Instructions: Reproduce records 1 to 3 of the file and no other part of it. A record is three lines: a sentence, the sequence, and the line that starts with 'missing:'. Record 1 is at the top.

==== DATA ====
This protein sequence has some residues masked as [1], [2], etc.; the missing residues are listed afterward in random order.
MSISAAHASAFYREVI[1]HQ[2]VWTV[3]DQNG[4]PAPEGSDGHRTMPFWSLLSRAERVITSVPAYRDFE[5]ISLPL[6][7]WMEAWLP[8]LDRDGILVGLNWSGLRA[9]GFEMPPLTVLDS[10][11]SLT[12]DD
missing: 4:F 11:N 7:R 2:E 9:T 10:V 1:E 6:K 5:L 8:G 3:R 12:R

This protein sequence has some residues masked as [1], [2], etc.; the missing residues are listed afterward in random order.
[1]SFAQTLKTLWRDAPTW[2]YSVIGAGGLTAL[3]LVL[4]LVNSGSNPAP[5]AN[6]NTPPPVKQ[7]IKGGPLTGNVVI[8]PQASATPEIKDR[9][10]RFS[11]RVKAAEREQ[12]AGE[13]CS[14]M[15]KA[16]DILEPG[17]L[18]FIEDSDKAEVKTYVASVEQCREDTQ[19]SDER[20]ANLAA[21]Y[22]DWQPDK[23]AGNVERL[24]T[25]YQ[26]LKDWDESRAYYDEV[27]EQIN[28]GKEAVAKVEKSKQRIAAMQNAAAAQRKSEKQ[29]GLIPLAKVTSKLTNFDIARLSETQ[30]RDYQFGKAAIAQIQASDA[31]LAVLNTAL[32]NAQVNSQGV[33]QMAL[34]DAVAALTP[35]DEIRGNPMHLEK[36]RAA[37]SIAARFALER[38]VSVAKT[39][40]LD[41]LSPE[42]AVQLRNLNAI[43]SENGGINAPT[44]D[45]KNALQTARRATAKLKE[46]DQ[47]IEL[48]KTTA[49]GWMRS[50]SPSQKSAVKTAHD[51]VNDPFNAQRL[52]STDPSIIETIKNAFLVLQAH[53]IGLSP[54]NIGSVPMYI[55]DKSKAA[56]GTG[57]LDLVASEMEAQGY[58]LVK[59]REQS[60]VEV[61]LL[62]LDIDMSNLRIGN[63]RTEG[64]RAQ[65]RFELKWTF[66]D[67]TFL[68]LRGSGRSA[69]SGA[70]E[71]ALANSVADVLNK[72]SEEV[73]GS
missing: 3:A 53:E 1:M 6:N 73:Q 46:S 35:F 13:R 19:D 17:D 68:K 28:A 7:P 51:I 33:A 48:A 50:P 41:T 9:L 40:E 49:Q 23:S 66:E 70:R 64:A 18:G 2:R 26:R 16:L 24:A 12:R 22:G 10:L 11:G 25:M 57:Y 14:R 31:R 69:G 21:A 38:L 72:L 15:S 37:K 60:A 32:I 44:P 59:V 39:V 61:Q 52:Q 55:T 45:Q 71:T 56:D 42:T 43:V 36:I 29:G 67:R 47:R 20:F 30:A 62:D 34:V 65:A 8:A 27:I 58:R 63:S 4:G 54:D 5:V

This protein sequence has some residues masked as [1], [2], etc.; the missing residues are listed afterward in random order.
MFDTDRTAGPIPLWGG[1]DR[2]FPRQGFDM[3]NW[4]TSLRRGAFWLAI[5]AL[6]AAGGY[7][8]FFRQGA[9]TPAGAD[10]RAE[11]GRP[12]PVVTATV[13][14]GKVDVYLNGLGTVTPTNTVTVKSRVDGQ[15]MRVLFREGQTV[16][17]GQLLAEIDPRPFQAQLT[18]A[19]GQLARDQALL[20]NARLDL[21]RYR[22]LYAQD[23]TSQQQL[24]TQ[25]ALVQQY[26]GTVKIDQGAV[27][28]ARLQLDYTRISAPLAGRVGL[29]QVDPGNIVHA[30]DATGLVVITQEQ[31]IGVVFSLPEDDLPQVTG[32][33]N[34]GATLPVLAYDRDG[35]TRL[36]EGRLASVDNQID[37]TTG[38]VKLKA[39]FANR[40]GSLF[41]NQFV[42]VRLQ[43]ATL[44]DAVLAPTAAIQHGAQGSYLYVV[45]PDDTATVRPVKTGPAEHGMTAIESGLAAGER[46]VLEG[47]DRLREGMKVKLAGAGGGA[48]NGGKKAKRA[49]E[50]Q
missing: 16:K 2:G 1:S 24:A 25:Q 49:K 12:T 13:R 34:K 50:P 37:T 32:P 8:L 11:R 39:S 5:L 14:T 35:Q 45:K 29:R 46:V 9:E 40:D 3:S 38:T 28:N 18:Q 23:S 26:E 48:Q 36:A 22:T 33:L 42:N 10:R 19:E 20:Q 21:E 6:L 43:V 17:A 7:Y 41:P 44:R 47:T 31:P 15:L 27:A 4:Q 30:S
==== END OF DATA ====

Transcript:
This protein sequence has some residues masked as [1], [2], etc.; the missing residues are listed afterward in random order.
MSISAAHASAFYREVI[1]HQ[2]VWTV[3]DQNG[4]PAPEGSDGHRTMPFWSLLSRAERVITSVPAYRDFE[5]ISLPL[6][7]WMEAWLP[8]LDRDGILVGLNWSGLRA[9]GFEMPPLTVLDS[10][11]SLT[12]DD
missing: 4:F 11:N 7:R 2:E 9:T 10:V 1:E 6:K 5:L 8:G 3:R 12:R

This protein sequence has some residues masked as [1], [2], etc.; the missing residues are listed afterward in random order.
[1]SFAQTLKTLWRDAPTW[2]YSVIGAGGLTAL[3]LVL[4]LVNSGSNPAP[5]AN[6]NTPPPVKQ[7]IKGGPLTGNVVI[8]PQASATPEIKDR[9][10]RFS[11]RVKAAEREQ[12]AGE[13]CS[14]M[15]KA[16]DILEPG[17]L[18]FIEDSDKAEVKTYVASVEQCREDTQ[19]SDER[20]ANLAA[21]Y[22]DWQPDK[23]AGNVERL[24]T[25]YQ[26]LKDWDESRAYYDEV[27]EQIN[28]GKEAVAKVEKSKQRIAAMQNAAAAQRKSEKQ[29]GLIPLAKVTSKLTNFDIARLSETQ[30]RDYQFGKAAIAQIQASDA[31]LAVLNTAL[32]NAQVNSQGV[33]QMAL[34]DAVAALTP[35]DEIRGNPMHLEK[36]RAA[37]SIAARFALER[38]VSVAKT[39][40]LD[41]LSPE[42]AVQLRNLNAI[43]SENGGINAPT[44]D[45]KNALQTARRATAKLKE[46]DQ[47]IEL[48]KTTA[49]GWMRS[50]SPSQKSAVKTAHD[51]VNDPFNAQRL[52]STDPSIIETIKNAFLVLQAH[53]IGLSP[54]NIGSVPMYI[55]DKSKAA[56]GTG[57]LDLVASEMEAQGY[58]LVK[59]REQS[60]VEV[61]LL[62]LDIDMSNLRIGN[63]RTEG[64]RAQ[65]RFELKWTF[66]D[67]TFL[68]LRGSGRSA[69]SGA[70]E[71]ALANSVADVLNK[72]SEEV[73]GS
missing: 3:A 53:E 1:M 6:N 73:Q 46:S 35:F 13:R 19:D 17:D 68:K 28:A 7:P 51:I 33:A 48:A 50:P 41:T 9:L 40:E 49:Q 23:S 66:E 70:R 64:A 18:G 2:R 26:R 16:L 24:A 12:R 22:G 10:L 11:G 25:M 57:Y 14:R 31:R 69:G 21:A 38:L 72:L 15:S 37:K 60:A 32:I 44:P 59:V 39:V 61:Q 52:Q 55:T 45:Q 71:T 56:D 42:T 43:V 36:I 29:G 67:R 47:R 20:F 30:A 62:D 34:V 65:A 8:A 27:I 58:R 63:S 4:G 54:D 5:V

This protein sequence has some residues masked as [1], [2], etc.; the missing residues are listed afterward in random order.
MFDTDRTAGPIPLWGG[1]DR[2]FPRQGFDM[3]NW[4]TSLRRGAFWLAI[5]AL[6]AAGGY[7][8]FFRQGA[9]TPAGAD[10]RAE[11]GRP[12]PVVTATV[13][14]GKVDVYLNGLGTVTPTNTVTVKSRVDGQ[15]MRVLFREGQTV[16][17]GQLLAEIDPRPFQAQLT[18]A[19]GQLARDQALL[20]NARLDL[21]RYR[22]LYAQD[23]TSQQQL[24]TQ[25]ALVQQY[26]GTVKIDQGAV[27][28]ARLQLDYTRISAPLAGRVGL[29]QVDPGNIVHA[30]DATGLVVITQEQ[31]IGVVFSLPEDDLPQVTG[32][33]N[34]GATLPVLAYDRDG[35]TRL[36]EGRLASVDNQID[37]TTG[38]VKLKA[39]FANR[40]GSLF[41]NQFV[42]VRLQ[43]ATL[44]DAVLAPTAAIQHGAQGSYLYVV[45]PDDTATVRPVKTGPAEHGMTAIESGLAAGER[46]VLEG[47]DRLREGMKVKLAGAGGGA[48]NGGKKAKRA[49]E[50]Q
missing: 16:K 2:G 1:S 24:A 25:Q 49:K 12:T 13:R 34:K 50:P 37:T 32:P 8:L 11:R 39:S 5:L 14:T 35:Q 45:K 29:R 46:V 9:E 40:D 3:S 38:T 28:N 18:Q 23:S 26:E 48:Q 36:A 22:T 33:L 42:N 10:R 19:E 20:Q 21:E 6:L 43:V 17:A 7:Y 41:P 44:R 47:T 31:P 15:L 27:A 4:Q 30:S